Oh. Well, perhaps those are not related actions.
At least now we’ve got somebody who has some fight in him.
Ned goes dumpster diving one more time during dog days of August. This time he has picked up Justin Germano from the Texas Rangers and deposited him in Albuquerque. Germano is a 32 year old right-handed starting pitcher who has spent lots of time going back and forth between AAA and the MLB. That experience will come in handy within the Dodger organization.
Why did Ned feel compelled to do this type of manuever? He loves diving into dumpsters? Well, yes, but besides that we have a lack of depth of starting pitchers. Stephen Fife is having Tommy John surgery. Zach Lee has regressed on his K/BB ratio. Matt Magill is, well, Matt Magill.
Roberto Hernandez (aka Fausto Carmona) is all set to start the first game of this weekend’s series against the Milwaukee Brewers. This leaves us all wondering what other pitchers will Ned Colletti pick up during the “waiver/trade” month of August? Rumor is that he is shopping for a “swing-man” that can handle both long relief and spot starts, to replace Paul Maholm. We could also use some more starting pitching depth, in case of injury or in case Dan Haren forgets which changes he made before Wednesday’s game against the Angels. Other than that, we definitely could use some real help in the bullpen, somebody we can slot in ahead of Brandon League and Brian Wilson.
Ever since 1961, the year the Angels entered the American League as part of the first MLB expansion, there has been a dream of the two Los Angeles teams meeting in the World Series. To date, the two teams have made the playoffs in the same year three times: 2004, 2008 and 2009. This year, both teams are doing well with a good chance of reaching the post-season.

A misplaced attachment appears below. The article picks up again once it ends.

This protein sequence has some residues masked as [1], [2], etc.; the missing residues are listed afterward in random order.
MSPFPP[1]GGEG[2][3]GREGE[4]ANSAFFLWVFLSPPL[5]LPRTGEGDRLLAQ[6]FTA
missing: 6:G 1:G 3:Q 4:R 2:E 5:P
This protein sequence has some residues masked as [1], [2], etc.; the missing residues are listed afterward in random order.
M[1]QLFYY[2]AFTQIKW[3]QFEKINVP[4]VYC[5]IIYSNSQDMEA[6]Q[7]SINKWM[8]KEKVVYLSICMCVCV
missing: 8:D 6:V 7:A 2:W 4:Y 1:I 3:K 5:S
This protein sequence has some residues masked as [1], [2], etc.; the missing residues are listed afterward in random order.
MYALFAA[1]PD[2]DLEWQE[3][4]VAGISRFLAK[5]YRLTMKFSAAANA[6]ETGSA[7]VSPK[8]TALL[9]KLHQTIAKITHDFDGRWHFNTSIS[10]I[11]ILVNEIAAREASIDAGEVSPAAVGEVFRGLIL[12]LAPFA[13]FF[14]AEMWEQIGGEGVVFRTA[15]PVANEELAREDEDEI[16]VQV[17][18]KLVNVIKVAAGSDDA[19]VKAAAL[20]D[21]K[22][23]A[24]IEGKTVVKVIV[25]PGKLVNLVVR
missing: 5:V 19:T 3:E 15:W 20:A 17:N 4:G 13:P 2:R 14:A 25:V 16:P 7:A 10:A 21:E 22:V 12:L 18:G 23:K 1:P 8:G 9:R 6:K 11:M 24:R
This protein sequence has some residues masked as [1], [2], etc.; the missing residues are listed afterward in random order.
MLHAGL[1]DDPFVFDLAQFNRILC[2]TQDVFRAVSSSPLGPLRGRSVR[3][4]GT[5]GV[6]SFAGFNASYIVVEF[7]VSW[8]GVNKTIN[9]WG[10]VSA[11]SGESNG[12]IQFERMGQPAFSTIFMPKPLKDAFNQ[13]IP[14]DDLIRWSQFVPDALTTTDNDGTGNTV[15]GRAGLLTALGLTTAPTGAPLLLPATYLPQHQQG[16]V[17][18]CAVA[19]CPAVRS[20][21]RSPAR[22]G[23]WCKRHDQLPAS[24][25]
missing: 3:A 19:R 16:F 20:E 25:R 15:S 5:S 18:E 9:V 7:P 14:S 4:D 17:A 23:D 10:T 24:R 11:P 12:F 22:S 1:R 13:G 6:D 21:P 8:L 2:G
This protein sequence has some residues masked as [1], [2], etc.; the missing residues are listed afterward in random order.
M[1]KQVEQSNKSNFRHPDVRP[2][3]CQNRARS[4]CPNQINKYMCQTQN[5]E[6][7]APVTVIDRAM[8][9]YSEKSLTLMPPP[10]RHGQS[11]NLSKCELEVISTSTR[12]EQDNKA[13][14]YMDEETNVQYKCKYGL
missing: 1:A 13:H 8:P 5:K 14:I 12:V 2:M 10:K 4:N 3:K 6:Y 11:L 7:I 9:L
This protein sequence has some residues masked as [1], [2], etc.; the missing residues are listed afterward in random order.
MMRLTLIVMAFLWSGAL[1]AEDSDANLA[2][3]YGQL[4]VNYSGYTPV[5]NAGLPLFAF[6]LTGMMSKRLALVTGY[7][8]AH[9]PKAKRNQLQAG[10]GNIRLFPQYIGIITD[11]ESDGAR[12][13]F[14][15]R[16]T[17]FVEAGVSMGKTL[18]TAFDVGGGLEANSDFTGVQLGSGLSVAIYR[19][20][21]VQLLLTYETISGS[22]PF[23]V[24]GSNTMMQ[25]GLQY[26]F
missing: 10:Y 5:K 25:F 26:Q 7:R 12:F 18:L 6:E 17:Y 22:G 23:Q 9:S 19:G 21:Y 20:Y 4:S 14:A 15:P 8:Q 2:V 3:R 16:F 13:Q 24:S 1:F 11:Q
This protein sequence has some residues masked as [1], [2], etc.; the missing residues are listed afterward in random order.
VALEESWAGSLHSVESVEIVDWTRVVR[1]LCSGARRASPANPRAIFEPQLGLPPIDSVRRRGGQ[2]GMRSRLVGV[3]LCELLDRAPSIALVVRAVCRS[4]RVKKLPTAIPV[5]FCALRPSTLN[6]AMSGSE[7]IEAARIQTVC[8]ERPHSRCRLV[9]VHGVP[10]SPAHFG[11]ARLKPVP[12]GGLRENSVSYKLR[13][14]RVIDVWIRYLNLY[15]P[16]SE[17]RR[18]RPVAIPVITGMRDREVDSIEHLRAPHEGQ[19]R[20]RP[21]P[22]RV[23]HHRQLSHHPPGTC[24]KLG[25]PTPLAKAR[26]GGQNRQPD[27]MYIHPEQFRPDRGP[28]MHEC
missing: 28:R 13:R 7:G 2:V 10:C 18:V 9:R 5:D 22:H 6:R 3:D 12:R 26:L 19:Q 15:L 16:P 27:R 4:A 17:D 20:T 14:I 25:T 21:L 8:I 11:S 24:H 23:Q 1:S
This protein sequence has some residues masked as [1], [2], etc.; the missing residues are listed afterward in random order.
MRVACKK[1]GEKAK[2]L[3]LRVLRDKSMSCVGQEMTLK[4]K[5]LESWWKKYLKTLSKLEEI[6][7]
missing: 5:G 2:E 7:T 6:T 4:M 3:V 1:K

This could be the year for the Freeway World Series. While the past should have no bearing on future results, the Angels have given the Dodgers a lot of trouble since inter-league play began in 1997, winning 57 games while the Dodgers have only won 41 times.
There is an article written by then Dodgers General Manager Buzzie Bavasi about the Koufax-Drysdale double holdout in 1966. To me, Bavasi comes across as a real asshole. But that was a different Era, well before free agency and multi-year contracts. One thing he said does make sense “… nobody on the ball club, including me and Walter Alston, was ever going to get more than a one-year contract. As I recall, I said something like, “You’re both athletes, and what you’re selling is your physical ability, and how can you guarantee your physical ability three years in advance?” Paying players tens of millions of dollars in advance, when they no longer can perform as expected, has helped to price games out of reach for a lot of fans.
Move your proven power guy up in the lineup.
I’d like to see Matt Kemp hit a few more HR’s this week forcing Donnie to move him up another notch.
I thought Donnie might need some help, so I consulted the Internet. I found the following from ehow.com
1. Decide what player is most likely to hit for a base hit. This doesn’t mean a power hitter but just someone who has the best average of making a hit. Write this player’s name in the number one spot. To the right of the player’s name write in the position he is playing. The position is shortened into two letters, such as 1B for first base, LF for left field and SS for short stop.
2. Write in the second and third batters directly under the first. These players are also likely to make it on base but you also want these players to be fast. This is because they are likely to steal a base to make their way into scoring position.
3. Determine what player has the most power on your team (the individual must likely to hit a home run). Position this individual in the number four spot. This is because if the first three players got on base you are more likely to obtain four runs from a home run (instead of one or two if you moved him further up in the lineup). The fifth batter also has a good amount of power and write in this player on the five spot.
4. Fill in the remaining four players in the six through nine spot. Typically the lower the chances of each individual reaching base, the lower the spot in the batting order. This is because the further you are in the batting order the fewer times you are going to bat each game.